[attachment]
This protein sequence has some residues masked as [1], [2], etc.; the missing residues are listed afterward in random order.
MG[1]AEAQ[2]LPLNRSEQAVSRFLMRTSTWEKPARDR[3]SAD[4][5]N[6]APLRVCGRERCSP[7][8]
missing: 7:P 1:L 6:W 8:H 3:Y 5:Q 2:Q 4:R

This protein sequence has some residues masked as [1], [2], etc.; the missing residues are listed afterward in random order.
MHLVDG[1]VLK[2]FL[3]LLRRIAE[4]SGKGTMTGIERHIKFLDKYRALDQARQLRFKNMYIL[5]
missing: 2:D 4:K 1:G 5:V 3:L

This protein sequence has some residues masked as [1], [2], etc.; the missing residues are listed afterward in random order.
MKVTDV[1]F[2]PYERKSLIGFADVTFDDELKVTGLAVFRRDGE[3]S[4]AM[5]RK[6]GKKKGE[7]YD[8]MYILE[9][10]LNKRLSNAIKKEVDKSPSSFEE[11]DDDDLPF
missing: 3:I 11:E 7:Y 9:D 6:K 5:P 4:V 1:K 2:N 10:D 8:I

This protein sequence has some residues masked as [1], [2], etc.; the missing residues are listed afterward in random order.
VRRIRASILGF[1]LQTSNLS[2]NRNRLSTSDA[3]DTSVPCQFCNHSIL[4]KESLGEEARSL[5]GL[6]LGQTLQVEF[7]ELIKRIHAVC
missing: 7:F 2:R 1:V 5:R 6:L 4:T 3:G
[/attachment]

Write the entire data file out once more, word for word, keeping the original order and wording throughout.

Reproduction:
This protein sequence has some residues masked as [1], [2], etc.; the missing residues are listed afterward in random order.
MG[1]AEAQ[2]LPLNRSEQAVSRFLMRTSTWEKPARDR[3]SAD[4][5]N[6]APLRVCGRERCSP[7][8]
missing: 7:P 1:L 6:W 8:H 3:Y 5:Q 2:Q 4:R

This protein sequence has some residues masked as [1], [2], etc.; the missing residues are listed afterward in random order.
MHLVDG[1]VLK[2]FL[3]LLRRIAE[4]SGKGTMTGIERHIKFLDKYRALDQARQLRFKNMYIL[5]
missing: 2:D 4:K 1:G 5:V 3:L

This protein sequence has some residues masked as [1], [2], etc.; the missing residues are listed afterward in random order.
MKVTDV[1]F[2]PYERKSLIGFADVTFDDELKVTGLAVFRRDGE[3]S[4]AM[5]RK[6]GKKKGE[7]YD[8]MYILE[9][10]LNKRLSNAIKKEVDKSPSSFEE[11]DDDDLPF
missing: 3:I 11:E 7:Y 9:D 6:K 5:P 4:V 1:K 2:N 10:D 8:I

This protein sequence has some residues masked as [1], [2], etc.; the missing residues are listed afterward in random order.
VRRIRASILGF[1]LQTSNLS[2]NRNRLSTSDA[3]DTSVPCQFCNHSIL[4]KESLGEEARSL[5]GL[6]LGQTLQVEF[7]ELIKRIHAVC
missing: 7:F 2:R 1:V 5:R 6:L 4:T 3:G